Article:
Rather than being a true open-world game, players congregate on “The Traveler” a white, spherical orb that sits above the Earth, serving as a central hub for the Guardians. Here, the game switches to third-person (which is a great idea) and you can manage quests, buy and sell at shops, and more. On the field, the missions are generally the same: follow the nav marker, shoot some things, push a button, kill a tough guy and go home.
Graphics: I like the smoothness of Destiny, as the frame rate is top class and it runs like a dream. When I played online, I suffered no lag. Bungie are also great at creating beautiful skies, particularly clouds, stars and sunsets. The UI and menus have a very ambient and subtle sci-fi tone, with a strong focus on simplicity and order – and I like that. Where I start to lose interest, once again, is with the drab structural interiors and endless shades of dull grey and poo brown coloured walls. Drab is cool in the right setting, but here, I’m not picking up the vibe, just getting bored with all the ugh…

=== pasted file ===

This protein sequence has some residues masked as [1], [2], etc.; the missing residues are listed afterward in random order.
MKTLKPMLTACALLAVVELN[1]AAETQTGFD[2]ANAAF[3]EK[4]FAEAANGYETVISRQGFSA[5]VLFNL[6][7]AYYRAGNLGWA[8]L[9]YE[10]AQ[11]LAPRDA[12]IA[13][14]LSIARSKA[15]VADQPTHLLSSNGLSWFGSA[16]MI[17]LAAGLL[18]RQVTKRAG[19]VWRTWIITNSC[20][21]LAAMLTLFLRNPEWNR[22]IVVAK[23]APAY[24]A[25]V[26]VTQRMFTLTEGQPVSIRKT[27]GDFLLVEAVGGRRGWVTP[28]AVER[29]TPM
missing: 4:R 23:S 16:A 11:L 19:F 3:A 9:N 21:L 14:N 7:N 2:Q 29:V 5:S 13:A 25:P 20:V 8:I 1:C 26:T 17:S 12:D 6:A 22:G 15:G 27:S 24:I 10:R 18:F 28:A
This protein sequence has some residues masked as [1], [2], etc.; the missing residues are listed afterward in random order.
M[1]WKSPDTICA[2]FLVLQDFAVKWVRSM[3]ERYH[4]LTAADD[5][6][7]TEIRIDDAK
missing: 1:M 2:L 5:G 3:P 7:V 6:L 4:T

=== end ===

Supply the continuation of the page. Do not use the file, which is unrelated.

Gameplay: This is where the game becomes woefully Halo-like and my head starts to explode with rage-infused question marks. Why do Bungie games get a free pass for consistently terrible gameplay? If you need to digest that statement with an explanation, you can find it here. But in fairness, on most levels, Destiny’s gameplay is improved over Halo. I give it credit for finally letting us aim with the left trigger (*claps slowly*) and removing some of the gimmicky, cartoon-like enemies that once stole any sense of thrill from the action. But we’re still faced with gameplay that hates the concept of cover (no breakable walls, standard-issue, heat-seeking bullets, lol) and encourages ludicrous swerving and bouncing around to dodge incoming enemy fire. Even the enemies zig-zag around like Looney Tunes characters hopping on hot coals. It’s a playable shooter, but at its core, it’s incredibly generic.